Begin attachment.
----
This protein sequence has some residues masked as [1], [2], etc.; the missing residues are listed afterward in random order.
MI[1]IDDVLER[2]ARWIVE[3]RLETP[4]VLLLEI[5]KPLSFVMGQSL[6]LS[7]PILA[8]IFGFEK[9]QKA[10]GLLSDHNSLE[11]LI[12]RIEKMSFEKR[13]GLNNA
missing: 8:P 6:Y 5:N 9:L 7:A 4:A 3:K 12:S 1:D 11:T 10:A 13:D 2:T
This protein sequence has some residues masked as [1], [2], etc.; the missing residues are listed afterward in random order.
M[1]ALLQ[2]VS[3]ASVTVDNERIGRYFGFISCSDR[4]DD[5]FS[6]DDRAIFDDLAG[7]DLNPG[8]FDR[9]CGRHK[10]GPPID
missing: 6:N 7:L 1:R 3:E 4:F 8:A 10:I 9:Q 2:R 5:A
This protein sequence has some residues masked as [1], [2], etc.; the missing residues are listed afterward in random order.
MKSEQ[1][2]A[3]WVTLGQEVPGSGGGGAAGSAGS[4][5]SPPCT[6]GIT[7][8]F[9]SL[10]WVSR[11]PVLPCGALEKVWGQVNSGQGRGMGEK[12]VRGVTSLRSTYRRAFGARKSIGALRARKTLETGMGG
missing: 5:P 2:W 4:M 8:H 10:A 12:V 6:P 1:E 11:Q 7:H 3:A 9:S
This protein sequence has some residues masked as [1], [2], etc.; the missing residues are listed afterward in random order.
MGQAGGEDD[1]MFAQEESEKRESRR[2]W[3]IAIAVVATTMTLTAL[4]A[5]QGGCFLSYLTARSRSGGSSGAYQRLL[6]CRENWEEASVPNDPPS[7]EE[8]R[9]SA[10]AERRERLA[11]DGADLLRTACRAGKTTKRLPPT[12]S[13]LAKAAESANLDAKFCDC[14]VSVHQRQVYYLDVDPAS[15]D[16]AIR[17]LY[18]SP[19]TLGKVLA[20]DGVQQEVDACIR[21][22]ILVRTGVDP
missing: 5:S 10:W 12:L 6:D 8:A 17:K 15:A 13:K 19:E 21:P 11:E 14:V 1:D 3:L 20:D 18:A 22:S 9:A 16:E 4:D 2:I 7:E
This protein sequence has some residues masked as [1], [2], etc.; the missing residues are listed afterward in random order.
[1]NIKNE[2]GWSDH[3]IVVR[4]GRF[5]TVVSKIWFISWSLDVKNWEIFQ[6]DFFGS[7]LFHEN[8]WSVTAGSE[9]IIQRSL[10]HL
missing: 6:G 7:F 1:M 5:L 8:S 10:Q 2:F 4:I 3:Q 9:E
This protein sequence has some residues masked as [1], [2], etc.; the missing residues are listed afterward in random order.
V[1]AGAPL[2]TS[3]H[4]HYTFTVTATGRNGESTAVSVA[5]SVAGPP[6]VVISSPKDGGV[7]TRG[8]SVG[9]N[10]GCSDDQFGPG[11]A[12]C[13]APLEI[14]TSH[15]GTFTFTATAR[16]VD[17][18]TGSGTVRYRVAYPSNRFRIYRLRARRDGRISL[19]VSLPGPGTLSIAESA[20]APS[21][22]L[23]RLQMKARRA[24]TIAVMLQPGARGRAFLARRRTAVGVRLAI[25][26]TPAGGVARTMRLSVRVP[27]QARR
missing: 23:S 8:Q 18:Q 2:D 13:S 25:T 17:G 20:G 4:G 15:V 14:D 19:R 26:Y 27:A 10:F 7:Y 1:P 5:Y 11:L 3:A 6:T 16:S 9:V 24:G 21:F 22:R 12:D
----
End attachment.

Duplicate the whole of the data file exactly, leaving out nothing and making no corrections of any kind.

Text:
This protein sequence has some residues masked as [1], [2], etc.; the missing residues are listed afterward in random order.
MI[1]IDDVLER[2]ARWIVE[3]RLETP[4]VLLLEI[5]KPLSFVMGQSL[6]LS[7]PILA[8]IFGFEK[9]QKA[10]GLLSDHNSLE[11]LI[12]RIEKMSFEKR[13]GLNNA
missing: 8:P 6:Y 5:N 9:L 7:A 4:A 3:K 12:S 1:D 11:T 10:A 13:D 2:T
This protein sequence has some residues masked as [1], [2], etc.; the missing residues are listed afterward in random order.
M[1]ALLQ[2]VS[3]ASVTVDNERIGRYFGFISCSDR[4]DD[5]FS[6]DDRAIFDDLAG[7]DLNPG[8]FDR[9]CGRHK[10]GPPID
missing: 6:N 7:L 1:R 3:E 4:F 8:A 10:I 9:Q 2:R 5:A
This protein sequence has some residues masked as [1], [2], etc.; the missing residues are listed afterward in random order.
MKSEQ[1][2]A[3]WVTLGQEVPGSGGGGAAGSAGS[4][5]SPPCT[6]GIT[7][8]F[9]SL[10]WVSR[11]PVLPCGALEKVWGQVNSGQGRGMGEK[12]VRGVTSLRSTYRRAFGARKSIGALRARKTLETGMGG
missing: 5:P 2:W 4:M 8:H 10:A 12:V 6:P 1:E 11:Q 7:H 3:A 9:S
This protein sequence has some residues masked as [1], [2], etc.; the missing residues are listed afterward in random order.
MGQAGGEDD[1]MFAQEESEKRESRR[2]W[3]IAIAVVATTMTLTAL[4]A[5]QGGCFLSYLTARSRSGGSSGAYQRLL[6]CRENWEEASVPNDPPS[7]EE[8]R[9]SA[10]AERRERLA[11]DGADLLRTACRAGKTTKRLPPT[12]S[13]LAKAAESANLDAKFCDC[14]VSVHQRQVYYLDVDPAS[15]D[16]AIR[17]LY[18]SP[19]TLGKVLA[20]DGVQQEVDACIR[21][22]ILVRTGVDP
missing: 5:S 10:W 12:L 6:D 8:A 17:K 15:A 13:K 19:E 21:P 11:E 14:V 1:D 3:L 20:D 18:A 22:S 9:A 16:E 4:D 2:I 7:E
This protein sequence has some residues masked as [1], [2], etc.; the missing residues are listed afterward in random order.
[1]NIKNE[2]GWSDH[3]IVVR[4]GRF[5]TVVSKIWFISWSLDVKNWEIFQ[6]DFFGS[7]LFHEN[8]WSVTAGSE[9]IIQRSL[10]HL
missing: 6:G 7:F 1:M 5:L 8:S 10:Q 2:F 4:I 3:Q 9:E
This protein sequence has some residues masked as [1], [2], etc.; the missing residues are listed afterward in random order.
V[1]AGAPL[2]TS[3]H[4]HYTFTVTATGRNGESTAVSVA[5]SVAGPP[6]VVISSPKDGGV[7]TRG[8]SVG[9]N[10]GCSDDQFGPG[11]A[12]C[13]APLEI[14]TSH[15]GTFTFTATAR[16]VD[17][18]TGSGTVRYRVAYPSNRFRIYRLRARRDGRISL[19]VSLPGPGTLSIAESA[20]APS[21][22]L[23]RLQMKARRA[24]TIAVMLQPGARGRAFLARRRTAVGVRLAI[25][26]TPAGGVARTMRLSVRVP[27]QARR
missing: 23:S 8:Q 18:Q 2:D 13:S 25:T 17:G 20:G 4:G 15:V 14:D 19:R 26:Y 27:A 10:F 7:Y 1:P 5:Y 11:L 3:A 6:T 16:S 9:V 24:G 21:F 22:R 12:D